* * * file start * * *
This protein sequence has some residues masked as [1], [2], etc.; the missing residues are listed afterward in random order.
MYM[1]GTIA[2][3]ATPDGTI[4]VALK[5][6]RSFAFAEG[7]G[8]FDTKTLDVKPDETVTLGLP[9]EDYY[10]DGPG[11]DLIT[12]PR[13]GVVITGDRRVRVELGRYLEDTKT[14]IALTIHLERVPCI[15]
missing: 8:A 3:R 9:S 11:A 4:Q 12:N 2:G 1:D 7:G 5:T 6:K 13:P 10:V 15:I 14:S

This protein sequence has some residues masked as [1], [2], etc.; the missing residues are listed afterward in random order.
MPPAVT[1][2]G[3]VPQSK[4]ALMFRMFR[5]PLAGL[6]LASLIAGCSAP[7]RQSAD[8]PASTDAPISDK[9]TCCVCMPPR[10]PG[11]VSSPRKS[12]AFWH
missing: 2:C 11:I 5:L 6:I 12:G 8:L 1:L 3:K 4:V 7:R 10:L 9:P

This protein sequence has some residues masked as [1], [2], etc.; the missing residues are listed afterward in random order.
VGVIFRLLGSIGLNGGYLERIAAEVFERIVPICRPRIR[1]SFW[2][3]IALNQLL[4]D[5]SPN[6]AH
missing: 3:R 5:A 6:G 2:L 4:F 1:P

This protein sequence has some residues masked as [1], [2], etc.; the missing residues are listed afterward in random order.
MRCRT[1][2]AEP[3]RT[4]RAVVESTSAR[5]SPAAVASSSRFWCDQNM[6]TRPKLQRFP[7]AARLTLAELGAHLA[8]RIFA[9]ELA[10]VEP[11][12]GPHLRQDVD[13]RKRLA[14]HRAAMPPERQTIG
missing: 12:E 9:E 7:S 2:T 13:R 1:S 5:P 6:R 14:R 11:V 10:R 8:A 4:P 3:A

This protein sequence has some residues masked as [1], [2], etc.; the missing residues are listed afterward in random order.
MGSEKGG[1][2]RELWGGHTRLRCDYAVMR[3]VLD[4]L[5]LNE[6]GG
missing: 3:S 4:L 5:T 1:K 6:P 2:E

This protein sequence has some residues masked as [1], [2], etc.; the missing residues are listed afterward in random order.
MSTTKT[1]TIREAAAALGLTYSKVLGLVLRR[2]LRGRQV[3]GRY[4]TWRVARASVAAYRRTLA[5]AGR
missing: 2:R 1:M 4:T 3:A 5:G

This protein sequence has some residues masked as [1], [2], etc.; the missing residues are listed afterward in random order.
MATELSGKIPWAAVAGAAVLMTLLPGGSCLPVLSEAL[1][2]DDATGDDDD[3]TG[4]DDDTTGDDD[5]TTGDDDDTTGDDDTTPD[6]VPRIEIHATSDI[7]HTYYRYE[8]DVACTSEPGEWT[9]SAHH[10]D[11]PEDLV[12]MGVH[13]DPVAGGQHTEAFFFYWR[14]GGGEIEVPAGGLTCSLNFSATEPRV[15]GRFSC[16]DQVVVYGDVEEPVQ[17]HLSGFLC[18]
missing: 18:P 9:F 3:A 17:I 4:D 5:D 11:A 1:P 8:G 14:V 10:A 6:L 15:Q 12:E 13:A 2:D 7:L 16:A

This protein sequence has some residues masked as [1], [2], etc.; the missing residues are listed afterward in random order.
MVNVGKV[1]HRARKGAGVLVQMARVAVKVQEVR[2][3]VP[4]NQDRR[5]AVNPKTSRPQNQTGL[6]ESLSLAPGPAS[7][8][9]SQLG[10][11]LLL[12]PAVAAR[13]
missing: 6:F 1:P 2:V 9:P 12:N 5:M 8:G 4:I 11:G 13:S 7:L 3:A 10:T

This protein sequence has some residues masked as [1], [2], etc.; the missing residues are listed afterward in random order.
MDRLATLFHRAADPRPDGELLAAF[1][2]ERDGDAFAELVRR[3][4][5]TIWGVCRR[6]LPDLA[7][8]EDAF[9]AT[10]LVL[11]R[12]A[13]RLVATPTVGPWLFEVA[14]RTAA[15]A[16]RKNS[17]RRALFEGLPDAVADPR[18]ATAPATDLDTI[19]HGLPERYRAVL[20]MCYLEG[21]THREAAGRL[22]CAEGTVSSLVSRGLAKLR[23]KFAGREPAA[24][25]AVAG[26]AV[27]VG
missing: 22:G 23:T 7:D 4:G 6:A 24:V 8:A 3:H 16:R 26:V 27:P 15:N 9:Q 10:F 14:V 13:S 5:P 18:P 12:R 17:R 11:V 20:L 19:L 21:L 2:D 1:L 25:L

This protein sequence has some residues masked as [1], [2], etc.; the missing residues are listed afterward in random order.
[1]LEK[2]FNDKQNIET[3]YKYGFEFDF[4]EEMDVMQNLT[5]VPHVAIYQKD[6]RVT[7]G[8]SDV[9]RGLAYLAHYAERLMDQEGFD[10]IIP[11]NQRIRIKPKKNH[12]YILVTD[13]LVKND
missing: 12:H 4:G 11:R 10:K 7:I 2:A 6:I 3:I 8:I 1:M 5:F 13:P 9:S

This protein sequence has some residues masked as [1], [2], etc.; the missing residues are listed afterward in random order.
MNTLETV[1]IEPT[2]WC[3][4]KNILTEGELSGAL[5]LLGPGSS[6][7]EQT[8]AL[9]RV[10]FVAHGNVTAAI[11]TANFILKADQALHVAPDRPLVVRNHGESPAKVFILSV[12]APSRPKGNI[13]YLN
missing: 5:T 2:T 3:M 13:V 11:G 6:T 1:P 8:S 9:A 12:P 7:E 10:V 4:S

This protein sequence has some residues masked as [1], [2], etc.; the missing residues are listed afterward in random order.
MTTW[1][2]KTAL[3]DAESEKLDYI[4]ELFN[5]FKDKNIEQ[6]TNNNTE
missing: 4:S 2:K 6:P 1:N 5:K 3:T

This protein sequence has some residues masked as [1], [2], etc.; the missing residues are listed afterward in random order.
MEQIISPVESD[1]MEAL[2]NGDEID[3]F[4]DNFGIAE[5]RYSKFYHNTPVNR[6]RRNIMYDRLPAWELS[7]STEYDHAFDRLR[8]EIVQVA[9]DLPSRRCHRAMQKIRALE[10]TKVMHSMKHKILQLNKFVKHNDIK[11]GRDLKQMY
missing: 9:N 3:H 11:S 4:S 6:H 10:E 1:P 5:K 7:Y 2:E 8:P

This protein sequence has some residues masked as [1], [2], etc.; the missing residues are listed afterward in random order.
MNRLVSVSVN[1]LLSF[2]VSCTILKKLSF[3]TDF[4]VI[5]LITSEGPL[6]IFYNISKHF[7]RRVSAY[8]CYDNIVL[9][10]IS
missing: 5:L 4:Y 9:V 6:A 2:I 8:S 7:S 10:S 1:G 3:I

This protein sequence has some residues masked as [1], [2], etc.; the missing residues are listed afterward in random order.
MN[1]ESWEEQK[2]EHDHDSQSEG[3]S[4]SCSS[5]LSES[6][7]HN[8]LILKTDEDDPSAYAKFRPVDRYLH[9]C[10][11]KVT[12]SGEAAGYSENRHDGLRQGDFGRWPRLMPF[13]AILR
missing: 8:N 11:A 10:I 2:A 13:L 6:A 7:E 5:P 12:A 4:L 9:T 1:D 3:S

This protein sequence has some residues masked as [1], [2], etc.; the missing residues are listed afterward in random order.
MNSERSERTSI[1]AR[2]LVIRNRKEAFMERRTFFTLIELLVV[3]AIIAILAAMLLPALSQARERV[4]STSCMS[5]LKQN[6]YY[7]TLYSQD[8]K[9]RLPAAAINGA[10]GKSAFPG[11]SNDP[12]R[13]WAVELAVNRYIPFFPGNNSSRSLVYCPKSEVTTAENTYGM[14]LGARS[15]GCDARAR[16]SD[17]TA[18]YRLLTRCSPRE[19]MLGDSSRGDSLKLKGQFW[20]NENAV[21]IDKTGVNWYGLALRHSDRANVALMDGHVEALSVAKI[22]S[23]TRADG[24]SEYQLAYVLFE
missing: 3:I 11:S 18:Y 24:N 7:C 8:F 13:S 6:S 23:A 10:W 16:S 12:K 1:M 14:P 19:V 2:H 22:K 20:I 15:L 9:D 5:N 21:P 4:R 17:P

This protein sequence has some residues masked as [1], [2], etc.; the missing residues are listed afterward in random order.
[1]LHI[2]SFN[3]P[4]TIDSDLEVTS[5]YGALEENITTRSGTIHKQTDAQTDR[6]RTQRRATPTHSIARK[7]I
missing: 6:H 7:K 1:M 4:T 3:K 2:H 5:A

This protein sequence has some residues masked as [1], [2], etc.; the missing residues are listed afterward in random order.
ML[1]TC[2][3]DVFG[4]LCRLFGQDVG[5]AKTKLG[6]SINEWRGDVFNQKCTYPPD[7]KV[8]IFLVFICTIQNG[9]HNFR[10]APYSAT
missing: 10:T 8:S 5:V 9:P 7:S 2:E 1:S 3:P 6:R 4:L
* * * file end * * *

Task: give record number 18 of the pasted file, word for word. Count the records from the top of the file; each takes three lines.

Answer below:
This protein sequence has some residues masked as [1], [2], etc.; the missing residues are listed afterward in random order.
ML[1]TC[2][3]DVFG[4]LCRLFGQDVG[5]AKTKLG[6]SINEWRGDVFNQKCTYPPD[7]KV[8]IFLVFICTIQNG[9]HNFR[10]APYSAT
missing: 10:T 8:S 5:V 9:P 7:S 2:E 1:S 3:P 6:R 4:L